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When I take on a job, I finish it.
After Sept. 11, I volunteered to fight for my country. I became a Captain in the U.S. Army and was awarded a Bronze Star while serving in Iraq. While in Baghdad, I counseled many active-duty servicemembers who came to me with tortured souls, concerned that their sexual orientation might end their military careers, as a result of the military's discriminatory "Don't Ask, Don't Tell" policy.
One particular soldier's internal conflict was profound. I can still remember his pained and heartbreaking questions. Should he lie? Should he tell the truth and then be kicked out of the Army? What would he do if he was wounded and couldn't tell the person he loved?
When I ran for public office in 2006, I became the first Iraq war veteran to be elected to Congress. Unfortunately, my time in the House of Representatives will be coming to an end soon -- but I still have some unfinished business. Last May, I promised those young men and women whom I counseled that I would do everything in my power to put an end to DADT so they could serve their country openly and proudly.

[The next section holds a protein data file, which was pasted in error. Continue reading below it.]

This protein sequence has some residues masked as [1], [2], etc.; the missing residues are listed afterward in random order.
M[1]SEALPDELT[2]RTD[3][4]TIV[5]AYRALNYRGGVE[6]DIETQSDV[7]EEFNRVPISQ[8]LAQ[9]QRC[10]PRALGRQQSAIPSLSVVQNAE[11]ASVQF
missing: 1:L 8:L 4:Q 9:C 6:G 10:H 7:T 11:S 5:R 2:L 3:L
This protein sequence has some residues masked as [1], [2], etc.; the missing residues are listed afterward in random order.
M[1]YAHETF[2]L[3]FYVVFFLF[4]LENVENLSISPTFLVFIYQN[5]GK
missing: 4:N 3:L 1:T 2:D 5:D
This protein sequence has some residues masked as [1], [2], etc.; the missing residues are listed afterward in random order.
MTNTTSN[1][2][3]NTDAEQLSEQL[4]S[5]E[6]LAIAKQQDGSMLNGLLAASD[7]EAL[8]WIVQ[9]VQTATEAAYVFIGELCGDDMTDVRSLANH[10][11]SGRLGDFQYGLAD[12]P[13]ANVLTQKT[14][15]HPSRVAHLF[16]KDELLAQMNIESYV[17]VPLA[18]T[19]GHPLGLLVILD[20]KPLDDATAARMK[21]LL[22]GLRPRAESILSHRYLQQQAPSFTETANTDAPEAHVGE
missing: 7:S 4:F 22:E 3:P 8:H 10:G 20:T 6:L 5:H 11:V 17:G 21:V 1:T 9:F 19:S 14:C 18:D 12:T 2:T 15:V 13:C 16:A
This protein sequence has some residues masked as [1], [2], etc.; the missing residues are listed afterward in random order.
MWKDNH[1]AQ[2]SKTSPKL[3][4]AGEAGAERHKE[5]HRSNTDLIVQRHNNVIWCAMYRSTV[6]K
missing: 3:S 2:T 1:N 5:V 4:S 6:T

That's why I led the fight in the House to repeal "Don't Ask, Don't Tell," passing historic legislation in May that is now in limbo in the Senate. With Veterans Day coming up on Thursday and only a few weeks left until the Senate's lame-duck session ends, the clock is running out on repeal -- perhaps for years to come.
Now I'm asking you to help me finish the job. With the lame-duck session starting Monday, I need you to sign the Courage Campaign's petition to Senators Reid, Levin, McConnell and McCain immediately. Once the U.S. Senate is back in session, I'll deliver your signature -- and nearly 600,000 other signatures collected by Courage supporting repeal of "Don't Ask, Don't Tell."
To amplify the voices of those most impacted by this policy, we're looking for veterans -- and their friends, family and neighbors -- to take action before Veterans Day. Whether you are a veteran, or just want to sign on in support, please click one of the following two links:
OPTION 1: Are you a military veteran, a member of a military family, or do you know a veteran? CLICK HERE TO SIGN.
OPTION 2: If you are NOT a veteran, CLICK HERE TO SIGN.
Even though a CNN poll showed that 78% of Americans think the ban should end and even though the Secretary of Defense and Chairman of the Joint Chiefs have said it should end, John McCain and others still think this is a political issue.
It's not a political issue. It's a matter of national security. It's a matter of integrity. It's a matter of honor.
We've worked hard over the last two years to end this discriminatory policy. Let's get the job done.
Rep. Patrick Murphy